In the wake of a statement from United States Congress members on the Citizenship (Amendment) Bill (CAB), the Government of India has spoken to lawmakers across parties in Washington to explain its position, the Ministry of External Affairs (MEA) said on Thursday, even as New Delhi grapples with the diplomatic and logistical fallout of the Bill on relations with Bangladesh and Afghanistan as well as the coming visit of Japanese Prime Minister Shinzo Abe. External Affairs Minister S. Jaishankar and Defence Minister Rajnath Singh will be travelling to Washington for “2+2” talks on December 18, where they are expected to deal with some of the concerns raised.
The MEA said it had noted a statement from the bipartisan House Foreign Affairs Committee that said, referring to the CAB, any “religious test for citizenship” would undermine Indian democracy.
Earlier, the MEA had reacted strongly to the Commission for International Religious Freedom, a quasi-official organisation in the U.S., favouring sanctions against Home Minister Amit Shah and other senior leadership if the amendment Bill facilitating citizenship for members of several religions, barring Islam, who faced persecution in Afghanistan, Bangladesh and Pakistan, went through.
Shortly after the Bill was cleared in the Rajya Sabha on Wednesday evening, Congressman Andre Carson issued a statement criticising Prime Minister Narendra Modi for what he called a “draconian” Bill, which attempts to “reduce Muslims in India to second class citizens.”
MEA spokesperson Raveesh Kumar on Thursday said, “We have reached out to the members of the U.S. Congress and to other stakeholders to share our perspective on the Bill. We feel that given our strong engagement with the U.S. Congress and others within the U.S., we do expect that the Congress members will take into account our views before taking a position on the Bill.”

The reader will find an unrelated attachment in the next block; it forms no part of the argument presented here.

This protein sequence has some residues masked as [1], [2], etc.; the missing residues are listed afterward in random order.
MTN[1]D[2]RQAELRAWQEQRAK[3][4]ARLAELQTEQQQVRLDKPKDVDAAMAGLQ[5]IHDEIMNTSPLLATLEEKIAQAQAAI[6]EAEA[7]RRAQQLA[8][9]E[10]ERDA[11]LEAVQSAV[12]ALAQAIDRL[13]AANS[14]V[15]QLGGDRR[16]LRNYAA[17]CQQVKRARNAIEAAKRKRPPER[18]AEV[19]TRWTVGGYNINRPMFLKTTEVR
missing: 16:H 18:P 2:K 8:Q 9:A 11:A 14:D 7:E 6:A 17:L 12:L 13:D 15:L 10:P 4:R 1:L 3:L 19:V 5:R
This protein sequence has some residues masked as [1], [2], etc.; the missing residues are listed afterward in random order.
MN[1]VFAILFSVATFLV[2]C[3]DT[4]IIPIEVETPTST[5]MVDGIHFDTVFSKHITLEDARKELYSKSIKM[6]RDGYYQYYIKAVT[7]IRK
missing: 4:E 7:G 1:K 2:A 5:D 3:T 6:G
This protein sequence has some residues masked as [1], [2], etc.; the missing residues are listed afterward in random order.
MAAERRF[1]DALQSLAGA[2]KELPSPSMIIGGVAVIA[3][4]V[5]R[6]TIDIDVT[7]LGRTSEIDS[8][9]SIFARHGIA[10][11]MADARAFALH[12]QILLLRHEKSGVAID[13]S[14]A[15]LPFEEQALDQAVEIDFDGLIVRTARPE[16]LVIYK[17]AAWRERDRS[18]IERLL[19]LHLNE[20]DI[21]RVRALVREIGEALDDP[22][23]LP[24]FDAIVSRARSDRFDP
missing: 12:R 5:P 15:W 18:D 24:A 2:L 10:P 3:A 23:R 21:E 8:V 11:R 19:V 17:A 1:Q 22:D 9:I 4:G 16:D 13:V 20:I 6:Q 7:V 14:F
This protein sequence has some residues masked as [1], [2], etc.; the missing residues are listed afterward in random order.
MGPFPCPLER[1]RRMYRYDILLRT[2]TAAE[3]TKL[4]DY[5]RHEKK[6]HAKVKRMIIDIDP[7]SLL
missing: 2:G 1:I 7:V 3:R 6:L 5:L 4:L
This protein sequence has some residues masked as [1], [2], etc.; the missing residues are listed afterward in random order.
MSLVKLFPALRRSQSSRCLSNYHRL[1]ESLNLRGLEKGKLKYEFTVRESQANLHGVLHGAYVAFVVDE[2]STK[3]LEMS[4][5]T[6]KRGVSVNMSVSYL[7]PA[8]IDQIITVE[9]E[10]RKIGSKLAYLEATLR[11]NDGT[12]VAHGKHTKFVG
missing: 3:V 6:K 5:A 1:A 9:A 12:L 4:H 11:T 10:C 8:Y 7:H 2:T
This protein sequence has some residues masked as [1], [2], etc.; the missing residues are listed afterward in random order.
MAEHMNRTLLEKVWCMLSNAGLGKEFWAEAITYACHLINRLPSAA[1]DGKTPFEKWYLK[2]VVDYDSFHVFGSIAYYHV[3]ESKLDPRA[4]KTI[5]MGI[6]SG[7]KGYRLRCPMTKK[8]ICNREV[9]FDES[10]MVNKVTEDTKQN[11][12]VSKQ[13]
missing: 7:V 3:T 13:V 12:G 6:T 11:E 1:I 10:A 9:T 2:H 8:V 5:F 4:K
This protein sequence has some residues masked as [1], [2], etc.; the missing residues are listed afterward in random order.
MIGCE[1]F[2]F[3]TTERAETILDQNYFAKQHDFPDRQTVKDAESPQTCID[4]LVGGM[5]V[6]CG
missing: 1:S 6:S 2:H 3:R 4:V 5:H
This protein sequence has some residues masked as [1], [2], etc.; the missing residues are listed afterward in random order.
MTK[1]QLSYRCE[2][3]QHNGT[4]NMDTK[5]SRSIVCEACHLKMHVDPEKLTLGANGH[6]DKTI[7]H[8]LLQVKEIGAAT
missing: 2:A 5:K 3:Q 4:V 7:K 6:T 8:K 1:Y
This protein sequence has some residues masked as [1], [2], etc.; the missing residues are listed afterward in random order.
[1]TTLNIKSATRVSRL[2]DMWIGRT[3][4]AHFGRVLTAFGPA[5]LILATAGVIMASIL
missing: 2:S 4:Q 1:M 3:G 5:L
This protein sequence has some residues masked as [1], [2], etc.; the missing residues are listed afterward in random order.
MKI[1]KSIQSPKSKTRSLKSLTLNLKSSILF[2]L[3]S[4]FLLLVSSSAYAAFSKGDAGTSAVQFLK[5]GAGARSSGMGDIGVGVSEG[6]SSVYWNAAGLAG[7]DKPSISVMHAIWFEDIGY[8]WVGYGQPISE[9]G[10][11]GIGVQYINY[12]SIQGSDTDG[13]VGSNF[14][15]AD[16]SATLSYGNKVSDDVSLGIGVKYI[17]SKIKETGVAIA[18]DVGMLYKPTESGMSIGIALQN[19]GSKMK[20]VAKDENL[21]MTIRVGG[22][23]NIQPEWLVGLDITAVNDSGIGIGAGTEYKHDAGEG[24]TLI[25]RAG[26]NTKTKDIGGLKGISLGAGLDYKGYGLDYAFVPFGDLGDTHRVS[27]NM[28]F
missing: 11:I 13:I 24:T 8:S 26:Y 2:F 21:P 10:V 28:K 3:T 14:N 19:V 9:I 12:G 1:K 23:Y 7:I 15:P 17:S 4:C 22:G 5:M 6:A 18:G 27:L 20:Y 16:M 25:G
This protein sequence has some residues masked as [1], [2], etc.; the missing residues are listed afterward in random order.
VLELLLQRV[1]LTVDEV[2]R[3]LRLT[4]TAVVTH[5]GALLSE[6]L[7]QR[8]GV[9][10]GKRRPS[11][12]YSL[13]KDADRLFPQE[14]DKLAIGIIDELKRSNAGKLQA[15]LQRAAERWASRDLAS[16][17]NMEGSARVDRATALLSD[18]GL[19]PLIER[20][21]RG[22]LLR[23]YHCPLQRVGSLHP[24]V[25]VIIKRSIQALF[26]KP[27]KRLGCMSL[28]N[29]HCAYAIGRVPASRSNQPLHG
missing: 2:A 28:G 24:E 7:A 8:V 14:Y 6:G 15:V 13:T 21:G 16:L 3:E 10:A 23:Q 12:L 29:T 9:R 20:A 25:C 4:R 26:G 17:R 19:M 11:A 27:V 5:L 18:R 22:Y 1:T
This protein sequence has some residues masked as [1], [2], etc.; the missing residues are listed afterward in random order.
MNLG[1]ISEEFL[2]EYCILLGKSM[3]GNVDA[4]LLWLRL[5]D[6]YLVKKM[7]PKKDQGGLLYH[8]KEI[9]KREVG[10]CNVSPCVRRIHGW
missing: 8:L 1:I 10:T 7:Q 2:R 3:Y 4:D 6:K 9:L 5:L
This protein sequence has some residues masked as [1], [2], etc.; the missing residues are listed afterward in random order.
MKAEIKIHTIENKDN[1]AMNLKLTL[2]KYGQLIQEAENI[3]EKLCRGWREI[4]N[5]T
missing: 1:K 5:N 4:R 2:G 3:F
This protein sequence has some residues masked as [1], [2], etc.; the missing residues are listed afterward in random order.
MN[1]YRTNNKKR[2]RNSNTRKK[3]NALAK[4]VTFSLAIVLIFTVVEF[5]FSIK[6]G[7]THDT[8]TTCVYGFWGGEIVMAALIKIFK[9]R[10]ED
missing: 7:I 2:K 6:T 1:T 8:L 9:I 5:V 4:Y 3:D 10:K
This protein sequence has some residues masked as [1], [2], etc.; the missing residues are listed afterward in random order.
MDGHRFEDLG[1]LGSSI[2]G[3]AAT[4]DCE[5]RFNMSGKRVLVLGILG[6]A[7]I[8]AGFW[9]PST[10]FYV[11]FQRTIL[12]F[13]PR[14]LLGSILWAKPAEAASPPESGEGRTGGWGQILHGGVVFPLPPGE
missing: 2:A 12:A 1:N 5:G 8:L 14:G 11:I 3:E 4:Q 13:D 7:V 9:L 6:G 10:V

Former diplomats feel the CAB issue will add to the already mounting pressure from the situation in Kashmir, which has resulted in the introduction of first U.S. House resolution criticising India on J&K in decades. “Our global image as a constitutional democracy wedded to protecting the rights of all our citizens in every part of our country is undergoing a rather unpleasant stress test,” former Ambassador to the U.S. Nirupama Rao told The Hindu .
The violence that has erupted in Assam and other parts of the Northeast have cast a shadow over the coming visit of Mr. Abe. He is due to land in Guwahati on Sunday for meetings with Mr. Modi that would focus on Japan’s investment in the region. The MEA said it had “no update” on the venue for the visit at present but officials said the alternative of holding the annual summit in Delhi was being discussed.
Imran Khan’s tweet
The Government of India also hit out at Pakistan and its Prime Minister Imran Khan’s tweet accusing the Modi government of furthering a “Hindu supremacist agenda” with the passage of the CAB. “Instead of casting aspersions on others, Pakistan needs to look inwards and ensure protection and promotion of the right of its minorities,” said the MEA spokesperson. He referred to Pakistan’s blasphemy laws and “discriminatory” Constitution along with the state’s failure to protect girls from minority communities from “rape, abduction forced conversions and marriages”.
Apart from critical comments from Islamabad, the government also had to field offended sentiments amongst friendly governments in Dhaka and Kabul that objected to the CAB’s description of “religious persecution of minorities” in Bangladesh and Afghanistan.
In an interview to India Today TV , Afghanistan envoy Tahir Qadry said Afghanistan should not be clubbed with Pakistan, and that the Ghani government had tried to ensure full representation and rights for minorities in Afghanistan.
Bangladesh Foreign Minister AK Abdul Momin, who cancelled his visit to Delhi at the last minute on Thursday evening, also criticised the description.
( With inputs from Kallol Bhattacherjee )